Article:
The key factor turned out to be the “stand-alone” requirement. TVD produced engineered plans showing that the sprayed concrete culvert was structurally viable, even without support from the surrounding culvert. With this assurance, approvals were issued, and the project proceeded. Engineered features of the culvert design included 18-in. radius top corners to improve overhead load distribution, and 5-in.-thick walls. This thickness actually exceeded structural requirements, but provided 3 in. of cover over reinforcing metal to prevent corrosion from brackish tidal water.
Fast and Straightforward
For a bypass system, TVD used X2 60-in. pneumatic pipe plugs on each end of the culvert, with flow-through pipe. The contractor knows Florida and therefore created a control option to deflate and inflate the plugs for daily management of storm water flows resulting from tides or sudden rainfall. The existing culvert surface was then pressure washed, and loose, unsound concrete was chipped away. Voids or cracks were filled, and the interior substrate was leveled with MS-10,000/UL, a high-strength cementitious grout.
MS-10,000 UL, used as stabilizing underlayment, and MS-10,000, which was used for all the concrete spraying, are both made by AP/M Permaform. They are ultra high-strength corrosion-resistant mortars based on Portland cement and fortified with micro silica and other densifying agents. Graded quartz sands and fibers are added to improve cohesion and flexural strength. They perform well in moist application conditions and adhere tightly to most surfaces. TVD typically uses MS-10,000 and other AP/M Permaform products on CCCP projects, which gave them confidence that it would perform well when applied by spray to the culvert. Crucially, MS-10,000 also cures quickly and bonds well to itself, so thin layers can be added to pipe and culvert on successive days without cold joints, enabling TVD to achieve the 5-in.-thick design specification.
With the culvert substrate cleaned and stabilized, the TVD team then built a metal reinforcement cage out of welded Grade 60 mesh that could be worked with hand tools. This allowed snug fitting of the mesh around utilities, storm water lines and other culvert breaches within the existing walls. Depth gauges were anchored to the substrate to verify the minimum 5-in. thickness specified for the new culvert walls. Multiple layers were applied along with hand troweling to ensure that material would be worked into the tight spots. Grout test cube samplings were collected daily for quality assurance, along with regular visual inspection of the depth gauges. Seven days after project completion, the cube testing already exceeded the 7,000 PSI anticipated lab results, while down below ground, all appears to be well still: No signs of shrinkage are visible, and the culvert remains smooth and watertight.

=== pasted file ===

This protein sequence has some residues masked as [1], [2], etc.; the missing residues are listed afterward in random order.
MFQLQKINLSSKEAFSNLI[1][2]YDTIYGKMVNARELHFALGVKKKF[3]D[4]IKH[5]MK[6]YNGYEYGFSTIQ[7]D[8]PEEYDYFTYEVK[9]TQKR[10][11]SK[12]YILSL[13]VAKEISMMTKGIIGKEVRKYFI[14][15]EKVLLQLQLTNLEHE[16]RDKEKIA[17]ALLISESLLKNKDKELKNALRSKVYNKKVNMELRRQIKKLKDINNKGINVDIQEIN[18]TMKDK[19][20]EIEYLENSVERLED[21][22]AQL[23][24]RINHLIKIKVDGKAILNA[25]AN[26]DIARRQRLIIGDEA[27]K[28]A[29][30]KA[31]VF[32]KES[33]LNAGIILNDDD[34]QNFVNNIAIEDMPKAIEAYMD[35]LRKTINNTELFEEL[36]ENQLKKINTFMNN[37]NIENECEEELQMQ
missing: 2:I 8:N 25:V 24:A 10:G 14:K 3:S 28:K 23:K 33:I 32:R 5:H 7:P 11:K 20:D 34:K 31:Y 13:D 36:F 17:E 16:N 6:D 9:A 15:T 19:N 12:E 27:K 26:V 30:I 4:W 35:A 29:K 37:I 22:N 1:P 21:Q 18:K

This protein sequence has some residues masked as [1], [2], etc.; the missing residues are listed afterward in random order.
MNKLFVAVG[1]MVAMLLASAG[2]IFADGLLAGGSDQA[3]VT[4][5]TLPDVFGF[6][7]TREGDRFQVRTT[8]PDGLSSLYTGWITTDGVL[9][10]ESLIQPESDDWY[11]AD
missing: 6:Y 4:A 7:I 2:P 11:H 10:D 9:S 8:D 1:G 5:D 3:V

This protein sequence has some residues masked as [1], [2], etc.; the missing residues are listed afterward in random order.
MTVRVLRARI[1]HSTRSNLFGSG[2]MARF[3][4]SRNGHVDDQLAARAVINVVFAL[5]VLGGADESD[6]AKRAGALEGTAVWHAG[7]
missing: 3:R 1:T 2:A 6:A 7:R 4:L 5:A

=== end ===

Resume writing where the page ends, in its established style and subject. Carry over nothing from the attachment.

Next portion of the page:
An ‘Excellent Alternative’
Hogue said that the completed project was a success. “I can’t speak for FDOT, but based on this project, and considering timeliness and relative simplicity when compared to replacement, this looks like an excellent alternative,” he said.
The total project took less than three weeks to execute at approximately one-third the cost of what excavation and replacement would have been, saving the state a lot of money and hassle. “And there was no impact on traffic whatsoever,” Hogue added. “Drivers [were] largely unaware [that] the sub-contractor team was performing this revolutionary procedure below the roadway.”
In some ways, the culvert under State Road 64 was typical of U.S. infrastructure: very old, stressed beyond original design intent due to population growth, subject to several regulatory agencies and difficult to access and replace. Replacement would have been complicated by difficult access, social impact, traffic disruption and by the relative high cost of new construction. This method, on the other hand, employed innovative processes and materials for a trenchless renewal of a major culvert completed in record time. The added bonus was the huge savings for Florida’s tight budget.